Details of ministerial credit card spending will be released quarterly to ensure taxpayers' money is being spent properly, Prime Minister John Key said yesterday.
But he does not support opening up the Parliamentary Service, which oversees expenditure by MPs and political parties, to public scrutiny, even though Labour leader Phil Goff supports investigating the issue.
Mr Key said there were a number of reasons not to open up the Parliamentary Service, "primarily being the use of leaders' office budget for things like research".
That could make public potentially sensitive information about party performance, he said.
Mr Key reminded ministers yesterday to be mindful of the high standards expected of them, in the wake of the release of details about ministers' spending last week.
But he said he was comfortable with their spending and some of the criticism had not been warranted.
Trade Minister Tim Groser has been criticised for mini-bar bills, but Mr Key said ministers should be able to have the odd drink on the taxpayer.
"Obviously ministers have the right to have a drink from their mini-bar, and I don't think most people would criticise them for that.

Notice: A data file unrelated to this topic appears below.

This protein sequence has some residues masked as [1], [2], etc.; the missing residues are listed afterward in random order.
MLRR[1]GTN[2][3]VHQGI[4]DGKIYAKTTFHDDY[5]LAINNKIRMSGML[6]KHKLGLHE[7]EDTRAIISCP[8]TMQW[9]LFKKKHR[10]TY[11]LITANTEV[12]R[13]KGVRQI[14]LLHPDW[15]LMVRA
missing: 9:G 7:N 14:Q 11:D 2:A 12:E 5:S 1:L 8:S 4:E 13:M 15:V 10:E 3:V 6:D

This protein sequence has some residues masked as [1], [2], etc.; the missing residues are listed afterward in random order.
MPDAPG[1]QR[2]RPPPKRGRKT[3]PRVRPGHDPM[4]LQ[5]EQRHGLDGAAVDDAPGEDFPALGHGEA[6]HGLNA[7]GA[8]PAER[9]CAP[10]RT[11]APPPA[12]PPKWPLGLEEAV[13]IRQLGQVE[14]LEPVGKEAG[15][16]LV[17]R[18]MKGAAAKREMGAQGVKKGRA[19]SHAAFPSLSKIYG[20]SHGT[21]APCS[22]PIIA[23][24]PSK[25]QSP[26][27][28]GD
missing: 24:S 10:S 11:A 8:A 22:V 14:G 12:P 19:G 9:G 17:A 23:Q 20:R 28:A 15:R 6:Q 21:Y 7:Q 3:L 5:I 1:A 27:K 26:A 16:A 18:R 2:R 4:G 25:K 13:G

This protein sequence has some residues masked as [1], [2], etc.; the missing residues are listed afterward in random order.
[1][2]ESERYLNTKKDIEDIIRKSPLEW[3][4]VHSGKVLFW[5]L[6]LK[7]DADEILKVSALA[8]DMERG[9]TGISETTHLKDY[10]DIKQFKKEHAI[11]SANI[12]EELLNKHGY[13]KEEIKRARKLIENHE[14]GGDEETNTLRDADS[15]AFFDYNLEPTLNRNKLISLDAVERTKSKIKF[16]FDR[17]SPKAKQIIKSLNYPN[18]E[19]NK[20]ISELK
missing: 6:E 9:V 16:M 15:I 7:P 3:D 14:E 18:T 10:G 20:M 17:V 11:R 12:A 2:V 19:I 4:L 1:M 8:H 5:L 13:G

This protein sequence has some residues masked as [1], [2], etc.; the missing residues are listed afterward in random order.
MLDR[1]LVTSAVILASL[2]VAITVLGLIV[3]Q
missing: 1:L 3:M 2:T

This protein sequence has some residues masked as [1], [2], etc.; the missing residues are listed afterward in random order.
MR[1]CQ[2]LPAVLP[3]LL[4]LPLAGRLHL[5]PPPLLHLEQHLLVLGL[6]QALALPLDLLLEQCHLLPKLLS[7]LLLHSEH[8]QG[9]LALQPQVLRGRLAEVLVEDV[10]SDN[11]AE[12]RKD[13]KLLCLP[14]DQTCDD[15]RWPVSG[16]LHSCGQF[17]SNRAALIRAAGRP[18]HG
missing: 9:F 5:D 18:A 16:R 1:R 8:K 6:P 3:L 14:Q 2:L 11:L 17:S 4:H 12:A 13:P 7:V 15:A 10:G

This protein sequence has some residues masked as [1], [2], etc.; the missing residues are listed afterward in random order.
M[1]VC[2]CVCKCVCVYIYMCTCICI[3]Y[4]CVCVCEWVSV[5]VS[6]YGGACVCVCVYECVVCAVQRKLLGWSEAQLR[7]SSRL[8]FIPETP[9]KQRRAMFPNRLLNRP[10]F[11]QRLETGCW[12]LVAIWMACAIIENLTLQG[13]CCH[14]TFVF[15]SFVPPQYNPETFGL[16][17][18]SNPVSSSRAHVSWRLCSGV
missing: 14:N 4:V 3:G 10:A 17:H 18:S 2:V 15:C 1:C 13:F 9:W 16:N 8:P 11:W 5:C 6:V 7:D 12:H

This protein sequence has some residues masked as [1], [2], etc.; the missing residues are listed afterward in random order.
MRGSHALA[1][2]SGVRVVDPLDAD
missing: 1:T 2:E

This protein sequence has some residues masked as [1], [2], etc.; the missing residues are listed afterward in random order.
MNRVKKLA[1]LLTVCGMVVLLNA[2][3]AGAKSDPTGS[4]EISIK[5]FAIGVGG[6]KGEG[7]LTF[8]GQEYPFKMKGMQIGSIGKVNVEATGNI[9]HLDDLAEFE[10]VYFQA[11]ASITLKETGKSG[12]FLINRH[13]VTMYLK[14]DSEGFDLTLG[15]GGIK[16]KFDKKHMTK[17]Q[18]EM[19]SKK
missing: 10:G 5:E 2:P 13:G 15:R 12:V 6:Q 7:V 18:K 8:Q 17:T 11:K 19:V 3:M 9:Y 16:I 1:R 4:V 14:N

"By and large, what has been demonstrated is that my ministers have been responsible. From what I can see it's been within the rules."
The PM has asked Ministerial Services - which oversees ministers' spending - to look into publishing details each quarter, perhaps at the same time as accommodation and travel expenditure for ministers and MPs is released.
"I'm in no doubt that future requests for credit card usage will be received, so in the interests of greater transparency and accountability, it will be sensible and prudent to formalise this process of release."
Mr Key said Ministerial Services had seemed to accommodate ministers' offices with their spending in the past, and a report from the Auditor-General - expected soon - would clear up exactly what the rules should be.
Yesterday, Mr Goff demoted three Labour MPs for their poor judgment in using their ministerial credit cards, and claimed Mr Key had been too lenient on his ministers; Gerry Brownlee and Phil Heatley remain in Cabinet despite improper spending.
But Mr Key rejected that view because Mr Heatley had been cleared by a report from the Auditor-General.
Mr Goff questioned the wisdom of having ministerial credit cards at all, but Mr Key said it was necessary. If any minister did not feel that way, they were free to cut up their cards, he said.
* Records show people in the Key Government have not been immune to using Crown credit cards for personal items and repaying the money later.
* In March, Maori Affairs Minister Pita Sharples repaid bills of $190 and $80 for hotel expenses, including one night's accommodation.
* In January, a staffer in the office of Civil Defence Minister John Carter put $108 worth of groceries on the plastic, which was later repaid.
* In February, a staffer in the Prime Minister's office used the wrong card, and repaid $71.